The network has done the very important work of collecting, processing and disseminating documents on the region, making available almost 80,000 text pages (including approximately 4,500 unpublished documents) on its website. This information is accessed primarily by students, teachers and researchers worldwide, members of Burundian, Congolese and Rwandan diasporas, NGOs and international organizations (including the International Criminial Tribunal for Rwanda and the lawyers involved), local and international media, some government branches, national committees and civil society associations in the Great Lakes.

Supported financially until 2008, the network now operates independently. It has offices in Bujumbura, Kigali, Dar Es Salaam, Bukavu and Kinshasa. The Tanzania office opened in July 2001 at the Institute of Development Studies at the University of Dar Es Salaam and is responsible for technical management of the network’s electronic documentation.

The network’s headquarters are located in Geneva, Switzerland. A scientific committee composed of 30 renowned academics, Africans or Africanists from twenty academic institutions in Africa, Europe, the United Sates and Canada advises and supports the network.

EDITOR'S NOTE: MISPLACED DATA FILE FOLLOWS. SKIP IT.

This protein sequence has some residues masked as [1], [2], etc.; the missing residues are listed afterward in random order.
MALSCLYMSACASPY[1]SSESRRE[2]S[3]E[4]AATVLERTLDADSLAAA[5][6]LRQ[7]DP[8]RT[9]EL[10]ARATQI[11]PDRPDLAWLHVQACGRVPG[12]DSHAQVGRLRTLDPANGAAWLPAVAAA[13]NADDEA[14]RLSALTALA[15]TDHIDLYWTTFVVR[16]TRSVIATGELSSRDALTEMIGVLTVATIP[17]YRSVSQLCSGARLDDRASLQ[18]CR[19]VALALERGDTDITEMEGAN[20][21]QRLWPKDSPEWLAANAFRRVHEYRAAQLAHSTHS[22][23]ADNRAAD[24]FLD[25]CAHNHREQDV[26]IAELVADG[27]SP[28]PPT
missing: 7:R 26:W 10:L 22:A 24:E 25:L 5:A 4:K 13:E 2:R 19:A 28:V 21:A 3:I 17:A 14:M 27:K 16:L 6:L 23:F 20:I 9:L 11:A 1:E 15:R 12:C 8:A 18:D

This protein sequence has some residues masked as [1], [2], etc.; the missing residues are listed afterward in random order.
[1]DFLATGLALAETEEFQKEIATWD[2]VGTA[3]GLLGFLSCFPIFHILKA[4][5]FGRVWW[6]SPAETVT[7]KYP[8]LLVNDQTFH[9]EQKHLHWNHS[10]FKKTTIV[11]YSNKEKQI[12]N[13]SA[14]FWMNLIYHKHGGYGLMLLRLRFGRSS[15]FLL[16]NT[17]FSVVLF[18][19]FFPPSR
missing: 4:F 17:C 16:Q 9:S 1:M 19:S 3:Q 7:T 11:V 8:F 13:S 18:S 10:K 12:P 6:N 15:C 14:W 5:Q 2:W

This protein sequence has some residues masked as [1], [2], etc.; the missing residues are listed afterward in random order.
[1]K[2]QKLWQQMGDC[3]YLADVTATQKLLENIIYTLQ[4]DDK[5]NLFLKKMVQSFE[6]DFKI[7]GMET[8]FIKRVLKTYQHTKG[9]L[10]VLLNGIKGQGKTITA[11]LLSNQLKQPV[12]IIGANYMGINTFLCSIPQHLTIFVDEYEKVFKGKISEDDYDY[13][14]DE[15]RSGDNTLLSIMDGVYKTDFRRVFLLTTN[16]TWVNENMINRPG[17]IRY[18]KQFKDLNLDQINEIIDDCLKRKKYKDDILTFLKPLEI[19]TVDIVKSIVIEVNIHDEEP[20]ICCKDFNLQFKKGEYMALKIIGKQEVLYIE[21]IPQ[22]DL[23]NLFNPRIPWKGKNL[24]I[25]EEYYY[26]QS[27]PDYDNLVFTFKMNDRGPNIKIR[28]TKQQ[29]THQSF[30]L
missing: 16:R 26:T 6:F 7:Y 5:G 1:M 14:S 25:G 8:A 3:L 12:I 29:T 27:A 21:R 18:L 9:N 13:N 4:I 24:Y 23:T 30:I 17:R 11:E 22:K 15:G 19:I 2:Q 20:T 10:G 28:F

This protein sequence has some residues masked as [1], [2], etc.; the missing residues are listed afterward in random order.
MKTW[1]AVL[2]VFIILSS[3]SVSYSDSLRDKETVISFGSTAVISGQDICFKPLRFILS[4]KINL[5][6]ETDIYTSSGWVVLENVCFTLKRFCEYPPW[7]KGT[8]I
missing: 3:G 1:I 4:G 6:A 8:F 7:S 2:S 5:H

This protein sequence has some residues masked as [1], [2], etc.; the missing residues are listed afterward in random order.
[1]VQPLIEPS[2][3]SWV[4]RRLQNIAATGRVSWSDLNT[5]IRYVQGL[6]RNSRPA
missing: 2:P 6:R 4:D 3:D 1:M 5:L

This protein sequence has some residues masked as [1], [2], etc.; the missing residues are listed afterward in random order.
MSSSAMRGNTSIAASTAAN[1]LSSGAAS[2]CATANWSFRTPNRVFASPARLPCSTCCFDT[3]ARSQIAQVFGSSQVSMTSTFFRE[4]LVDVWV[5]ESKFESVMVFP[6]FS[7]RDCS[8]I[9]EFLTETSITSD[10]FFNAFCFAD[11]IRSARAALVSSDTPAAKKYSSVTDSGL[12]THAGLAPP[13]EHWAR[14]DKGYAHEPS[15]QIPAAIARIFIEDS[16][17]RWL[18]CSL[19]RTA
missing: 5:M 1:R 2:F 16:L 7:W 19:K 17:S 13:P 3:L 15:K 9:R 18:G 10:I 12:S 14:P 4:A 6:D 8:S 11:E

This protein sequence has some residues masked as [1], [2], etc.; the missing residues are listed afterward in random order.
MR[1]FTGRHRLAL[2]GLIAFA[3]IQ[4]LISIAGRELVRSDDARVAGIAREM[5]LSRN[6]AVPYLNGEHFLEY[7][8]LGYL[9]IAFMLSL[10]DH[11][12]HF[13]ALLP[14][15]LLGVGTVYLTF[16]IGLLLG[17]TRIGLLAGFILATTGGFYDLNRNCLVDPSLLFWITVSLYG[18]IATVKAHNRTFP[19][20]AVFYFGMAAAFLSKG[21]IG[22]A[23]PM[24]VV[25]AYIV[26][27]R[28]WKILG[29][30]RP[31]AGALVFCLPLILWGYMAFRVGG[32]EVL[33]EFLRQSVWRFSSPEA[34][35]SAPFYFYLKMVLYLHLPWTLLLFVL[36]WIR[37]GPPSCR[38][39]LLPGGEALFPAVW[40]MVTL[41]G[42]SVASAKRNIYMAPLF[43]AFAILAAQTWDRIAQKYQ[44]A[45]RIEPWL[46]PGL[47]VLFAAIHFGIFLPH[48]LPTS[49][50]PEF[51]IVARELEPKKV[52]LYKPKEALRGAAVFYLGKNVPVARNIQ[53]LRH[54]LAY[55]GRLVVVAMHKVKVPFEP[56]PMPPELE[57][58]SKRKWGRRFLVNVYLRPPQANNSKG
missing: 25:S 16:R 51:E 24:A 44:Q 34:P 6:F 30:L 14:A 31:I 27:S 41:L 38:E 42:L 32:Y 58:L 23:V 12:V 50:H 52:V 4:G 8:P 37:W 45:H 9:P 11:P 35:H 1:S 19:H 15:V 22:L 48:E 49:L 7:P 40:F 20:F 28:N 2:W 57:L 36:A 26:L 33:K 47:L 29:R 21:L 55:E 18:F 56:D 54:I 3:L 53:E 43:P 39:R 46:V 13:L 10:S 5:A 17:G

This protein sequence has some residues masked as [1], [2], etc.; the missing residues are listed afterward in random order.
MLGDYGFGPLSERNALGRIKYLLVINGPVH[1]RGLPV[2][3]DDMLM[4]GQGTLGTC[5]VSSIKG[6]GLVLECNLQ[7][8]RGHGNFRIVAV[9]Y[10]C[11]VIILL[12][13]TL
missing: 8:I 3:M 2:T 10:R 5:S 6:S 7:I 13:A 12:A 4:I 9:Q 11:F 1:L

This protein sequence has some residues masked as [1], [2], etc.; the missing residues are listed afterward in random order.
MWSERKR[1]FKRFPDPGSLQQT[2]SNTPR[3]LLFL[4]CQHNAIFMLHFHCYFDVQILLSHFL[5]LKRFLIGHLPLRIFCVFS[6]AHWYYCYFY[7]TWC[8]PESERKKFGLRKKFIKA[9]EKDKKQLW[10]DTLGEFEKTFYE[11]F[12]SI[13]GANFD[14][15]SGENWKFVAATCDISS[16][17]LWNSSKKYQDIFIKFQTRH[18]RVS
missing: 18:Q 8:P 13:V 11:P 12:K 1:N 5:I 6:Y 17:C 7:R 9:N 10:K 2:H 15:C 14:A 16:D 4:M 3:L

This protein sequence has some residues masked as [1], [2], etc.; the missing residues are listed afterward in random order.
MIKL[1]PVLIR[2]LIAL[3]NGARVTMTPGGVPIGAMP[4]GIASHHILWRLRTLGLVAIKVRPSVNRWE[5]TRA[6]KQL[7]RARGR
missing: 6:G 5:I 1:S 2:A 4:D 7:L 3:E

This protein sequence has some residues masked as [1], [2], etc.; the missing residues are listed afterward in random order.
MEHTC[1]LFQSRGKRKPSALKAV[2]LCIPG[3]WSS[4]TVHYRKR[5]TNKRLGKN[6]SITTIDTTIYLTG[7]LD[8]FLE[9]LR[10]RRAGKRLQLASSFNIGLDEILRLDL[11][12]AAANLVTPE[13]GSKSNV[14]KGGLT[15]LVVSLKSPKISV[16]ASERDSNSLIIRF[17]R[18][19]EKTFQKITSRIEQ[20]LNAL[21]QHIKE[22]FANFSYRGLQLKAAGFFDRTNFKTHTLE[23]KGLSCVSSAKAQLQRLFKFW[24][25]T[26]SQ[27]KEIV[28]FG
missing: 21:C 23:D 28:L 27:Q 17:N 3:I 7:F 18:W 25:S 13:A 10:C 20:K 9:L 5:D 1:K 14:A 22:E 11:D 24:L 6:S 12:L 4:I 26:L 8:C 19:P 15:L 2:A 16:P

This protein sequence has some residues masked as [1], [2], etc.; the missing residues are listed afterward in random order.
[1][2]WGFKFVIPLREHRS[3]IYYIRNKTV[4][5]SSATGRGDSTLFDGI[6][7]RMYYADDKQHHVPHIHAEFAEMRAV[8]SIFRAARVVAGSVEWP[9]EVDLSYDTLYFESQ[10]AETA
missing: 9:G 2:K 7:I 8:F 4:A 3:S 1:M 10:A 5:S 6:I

In 2005-2006, SDC supported financially the activities of the Initiative for Central Africa (INICA). INICA in collaboration with the Laboratoire d’Analyse Régionale et d’Expertise Sociale (LARES) in Cotonu, Benin has undertaken a study on the dynamics of economic, social and political transformation and their actors in the Great Lakes (DRC, Rwanda and Burundi). The study aimed to understand regional dynamics in the context of facilitating the post-conflict economic recovery in the Great Lakes, and to propose some concrete and realistic actions to meet the needs of the populations. The assumption was that the strengthening of cross-border economic exchanges may represent a first step towards a wider regional economic integration, peace and stability.

The analysis focused on several priority issues: demographics, migration, regional economy from agro-pastoralism and mining, transport infrastructure and communication, urban dynamics. To carry out the study, INICA collaborate with Laboratoire d’Analyse Régionale et d’Expertise Sociale (LARES/ Cotonu), the East African Bureau of Economic Commission for Africa (ECA) based in Kigali, SNV Holland International along with various NGOs and scientific institutions

Since 2005, SDC has supported the electoral process in Democratic Republic of Congo (DRC) on several occasions. SDC support helped DRC in holding transparent and credible elections, with the intent that the country could exit the post-conflict transition period and gradually establish legitimate, democratic institutions which guarantee the establishment of a rule of law and economic and social development.